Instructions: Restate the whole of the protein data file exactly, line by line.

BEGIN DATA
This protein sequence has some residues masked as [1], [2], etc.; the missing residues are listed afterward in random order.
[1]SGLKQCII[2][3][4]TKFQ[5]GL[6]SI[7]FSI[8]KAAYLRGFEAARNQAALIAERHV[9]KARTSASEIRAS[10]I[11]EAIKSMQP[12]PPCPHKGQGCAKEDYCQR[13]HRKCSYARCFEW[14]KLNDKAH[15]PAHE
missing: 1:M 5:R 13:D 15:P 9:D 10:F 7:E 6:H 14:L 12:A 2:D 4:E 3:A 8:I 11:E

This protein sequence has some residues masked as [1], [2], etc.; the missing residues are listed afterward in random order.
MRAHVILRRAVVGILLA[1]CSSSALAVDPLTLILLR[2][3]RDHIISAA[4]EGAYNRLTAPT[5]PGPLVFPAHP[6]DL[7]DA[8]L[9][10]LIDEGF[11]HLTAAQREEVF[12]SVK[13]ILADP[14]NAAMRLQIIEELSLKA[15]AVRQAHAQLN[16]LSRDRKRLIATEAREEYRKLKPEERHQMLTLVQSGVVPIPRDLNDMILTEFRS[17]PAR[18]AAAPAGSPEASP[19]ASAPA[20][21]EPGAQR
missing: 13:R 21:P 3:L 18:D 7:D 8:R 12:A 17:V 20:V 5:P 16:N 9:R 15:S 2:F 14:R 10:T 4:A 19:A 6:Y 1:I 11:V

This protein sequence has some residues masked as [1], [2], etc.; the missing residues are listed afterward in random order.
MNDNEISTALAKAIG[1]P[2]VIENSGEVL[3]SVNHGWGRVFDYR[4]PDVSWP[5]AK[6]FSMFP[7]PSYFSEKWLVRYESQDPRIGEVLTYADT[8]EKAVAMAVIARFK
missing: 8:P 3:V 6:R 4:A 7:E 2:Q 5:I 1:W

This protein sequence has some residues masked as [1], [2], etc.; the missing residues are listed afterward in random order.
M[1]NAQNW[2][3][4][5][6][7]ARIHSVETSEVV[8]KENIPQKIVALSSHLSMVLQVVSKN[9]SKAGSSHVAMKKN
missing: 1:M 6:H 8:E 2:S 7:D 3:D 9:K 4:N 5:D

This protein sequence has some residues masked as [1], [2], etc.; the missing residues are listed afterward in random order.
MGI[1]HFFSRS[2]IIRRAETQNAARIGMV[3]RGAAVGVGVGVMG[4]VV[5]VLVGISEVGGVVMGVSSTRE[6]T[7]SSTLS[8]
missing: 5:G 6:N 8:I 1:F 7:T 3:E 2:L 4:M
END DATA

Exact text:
This protein sequence has some residues masked as [1], [2], etc.; the missing residues are listed afterward in random order.
[1]SGLKQCII[2][3][4]TKFQ[5]GL[6]SI[7]FSI[8]KAAYLRGFEAARNQAALIAERHV[9]KARTSASEIRAS[10]I[11]EAIKSMQP[12]PPCPHKGQGCAKEDYCQR[13]HRKCSYARCFEW[14]KLNDKAH[15]PAHE
missing: 1:M 5:R 13:D 15:P 9:D 10:F 7:E 6:H 14:L 12:A 2:D 4:E 3:A 8:I 11:E

This protein sequence has some residues masked as [1], [2], etc.; the missing residues are listed afterward in random order.
MRAHVILRRAVVGILLA[1]CSSSALAVDPLTLILLR[2][3]RDHIISAA[4]EGAYNRLTAPT[5]PGPLVFPAHP[6]DL[7]DA[8]L[9][10]LIDEGF[11]HLTAAQREEVF[12]SVK[13]ILADP[14]NAAMRLQIIEELSLKA[15]AVRQAHAQLN[16]LSRDRKRLIATEAREEYRKLKPEERHQMLTLVQSGVVPIPRDLNDMILTEFRS[17]PAR[18]AAAPAGSPEASP[19]ASAPA[20][21]EPGAQR
missing: 13:R 21:P 3:L 18:D 7:D 8:R 12:A 17:V 20:V 5:P 16:N 9:R 15:S 2:F 14:R 10:T 4:A 19:A 6:Y 1:I 11:V

This protein sequence has some residues masked as [1], [2], etc.; the missing residues are listed afterward in random order.
MNDNEISTALAKAIG[1]P[2]VIENSGEVL[3]SVNHGWGRVFDYR[4]PDVSWP[5]AK[6]FSMFP[7]PSYFSEKWLVRYESQDPRIGEVLTYADT[8]EKAVAMAVIARFK
missing: 8:P 3:V 6:R 4:A 7:E 2:Q 5:I 1:W

This protein sequence has some residues masked as [1], [2], etc.; the missing residues are listed afterward in random order.
M[1]NAQNW[2][3][4][5][6][7]ARIHSVETSEVV[8]KENIPQKIVALSSHLSMVLQVVSKN[9]SKAGSSHVAMKKN
missing: 1:M 6:H 8:E 2:S 7:D 3:D 9:K 4:N 5:D

This protein sequence has some residues masked as [1], [2], etc.; the missing residues are listed afterward in random order.
MGI[1]HFFSRS[2]IIRRAETQNAARIGMV[3]RGAAVGVGVGVMG[4]VV[5]VLVGISEVGGVVMGVSSTRE[6]T[7]SSTLS[8]
missing: 5:G 6:N 8:I 1:F 7:T 3:E 2:L 4:M